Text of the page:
Author: Ron Graham

Elders and Deacons

Having Faithful Children
—Part 2

So far, in our examination of the term "faithful children", we have not really examined what the word faithful means. There are differing views on what the word faithful means in Titus 1:6. On this page, we look at these.

Note: We will consider the arguments for each of three possibilities in the form of a debate. Firstly we will hear the moderator's opening remarks, then the case for the standard view among churches of Christ will be put. Following that, the other two propositions will be debated.

1 What is Meant by “Faithful”?


This debate is about the qualification for elders that requires them to have "faithful children". What does that mean? Some translations render the Greek pistos in Titus 1:6 as "believing" rather than "faithful". From these two words, there arise three distinct possibilities regarding the children in Titus 1:6. They could be...

The debate will be in three parts. First the affirmative will be taken by those who hold that faithful children are batized believers. In the second and third parts, the affirmative will be taken by those who take the second and third views above.

2 Children Who are Baptized Believers?

The proposition: That faithful children are only those who are baptized believers.


In several instances of pistos, it is clear from the context that the people described as "believers" or "believing" are in fact baptized believers, that is to say, Christians and members of the church. Here are some examples...

It is the most accepted view among churches of Christ that the word pistos in Titus 1:6 means faithful Christians, baptized believers, just as it does in the above examples.

A distinction should be observed between the qualifications for a deacon and the qualifications for an elder with regard to their children. An elder must have believing children, that is to say his children must be baptized believers. A deacon's children, on the other hand, need only to be under control because "believing" is not specified in (2Timothy 3:12).




In relation to the term "reverence"...

note Be aware that the teams are now "changing ends". At this point in the debate, those who took the affirmative above are now taking the negative. Those who took the negative now take the affirmative.

3 Little Ones Who Believe in Jesus?

The proposition: That faithful children include little ones who believe in Jesus.


Jesus spoke of "these little ones who believe in me" (Matthew 18:6). These were little children not yet grown up (Matthew 18:1-6). If a man's children are "little ones who believe" surely he has "believing children". If we insist that "faithful children" can refer only to baptized believers, then we are saying that little children who believe in Jesus are unfaithful.

Faith is a process. It starts with a child-like faith. It develops as a growing recognition of sin and a maturing consideration of the gospel. In the fullness of time it culminates in the obedience of faith. To find a man with "believing children" we simply look for children who appear to be developing well along that path of faith. We look for, and a man who is bringing up his children "in the nurture and admonition of the Lord" (Ephesians 6:1-4).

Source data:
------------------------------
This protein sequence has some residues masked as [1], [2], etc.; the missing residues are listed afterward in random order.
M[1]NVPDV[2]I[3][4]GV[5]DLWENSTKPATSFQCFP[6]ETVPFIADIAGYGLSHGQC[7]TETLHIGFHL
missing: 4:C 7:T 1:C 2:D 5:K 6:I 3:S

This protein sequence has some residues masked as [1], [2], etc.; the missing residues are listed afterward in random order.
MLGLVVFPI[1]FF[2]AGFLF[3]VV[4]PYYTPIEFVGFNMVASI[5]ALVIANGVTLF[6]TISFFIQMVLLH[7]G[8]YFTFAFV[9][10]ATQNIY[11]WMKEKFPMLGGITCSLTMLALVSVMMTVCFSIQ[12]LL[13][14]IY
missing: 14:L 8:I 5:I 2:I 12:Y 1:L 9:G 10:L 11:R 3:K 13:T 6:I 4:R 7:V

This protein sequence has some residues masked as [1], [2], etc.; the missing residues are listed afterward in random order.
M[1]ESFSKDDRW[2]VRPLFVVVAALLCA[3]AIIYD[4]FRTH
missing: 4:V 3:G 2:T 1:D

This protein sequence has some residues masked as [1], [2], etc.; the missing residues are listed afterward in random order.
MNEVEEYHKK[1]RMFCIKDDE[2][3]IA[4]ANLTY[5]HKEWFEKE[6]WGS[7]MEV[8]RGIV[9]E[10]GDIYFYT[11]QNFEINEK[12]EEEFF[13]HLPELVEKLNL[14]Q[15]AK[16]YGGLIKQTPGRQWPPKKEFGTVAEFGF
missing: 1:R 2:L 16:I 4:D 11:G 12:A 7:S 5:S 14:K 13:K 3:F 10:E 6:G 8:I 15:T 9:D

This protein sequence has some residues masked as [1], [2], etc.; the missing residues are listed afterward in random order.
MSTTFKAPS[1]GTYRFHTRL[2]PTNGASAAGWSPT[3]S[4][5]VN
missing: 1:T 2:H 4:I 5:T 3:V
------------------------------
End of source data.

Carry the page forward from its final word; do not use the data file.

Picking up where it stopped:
When a child has an unquestioning belief in Jesus, that belief is a credit to someone, usually the parents. To instil such a belief in a child's mind is a good work unequalled. This has a corollary. If anyone takes away that belief from a child, "it were better for that person if a millstone were hung around his neck and he were drowned in the depth of the sea" (Matthew 18:6).

If we can understand (Matthew 18:6) as covering children not yet old enough for baptism, why can we not do the same with Titus 1:6 and 1Timothy 3:4?


Whilst little children being brought up in a Christian household are invariably believers in Jesus and safe in his arms, there is going to be a time when someone will cause them to stumble, and they enter into sin. What status do they have at that stage? Are they little ones who believe or condemned sinners needing to obey the gospel? Surely they are the latter.

Of course we would not say that "little children who believe" are unfaithful. However it is next to certain they are going to become so. When they do, you can hardly described that as part of the process of developing faith! It is becoming unfaithful. These children have become like the prodigal son.

Now if we appoint an elder on the basis that he has little ones who believe, what happens when, later, they become sinners? Do we stand the elder down from office until his children are baptized? This hiatus is truly a hole in the argument for taking "faithful children" to mean "little children who believe".

4 Children Who are Obedient and Trustworthy?

The proposition: That faithful children are those who respect and obey their father.


A few verses down from the phrase "faithful children" (Titus 1:6), we find the phrase "the faithful word" (Titus 1:9). This is the same Greek word (pistos) and it obviously means trustworthy and reliable in verse 9, why not in verse 6?

Now our opponents may reply that "the faithful word" means the Christian word, therefore "faithful children" must mean Christian children. This sounds all right, but the two things are not parallel. A Christian child is a baptized and believing child. But the Christian word is not a baptized and believing word. Obviously, the word "Christian" has subtly different senses, confounding instead of clarifying the matter.

In the parable of the talents, two of the slaves were called "faithful" (Matthew 25:21) meaning obedient, trustworthy, respectful. Calling the elder's children faithful in this sense makes the qualifications given to Titus and Timothy consistent.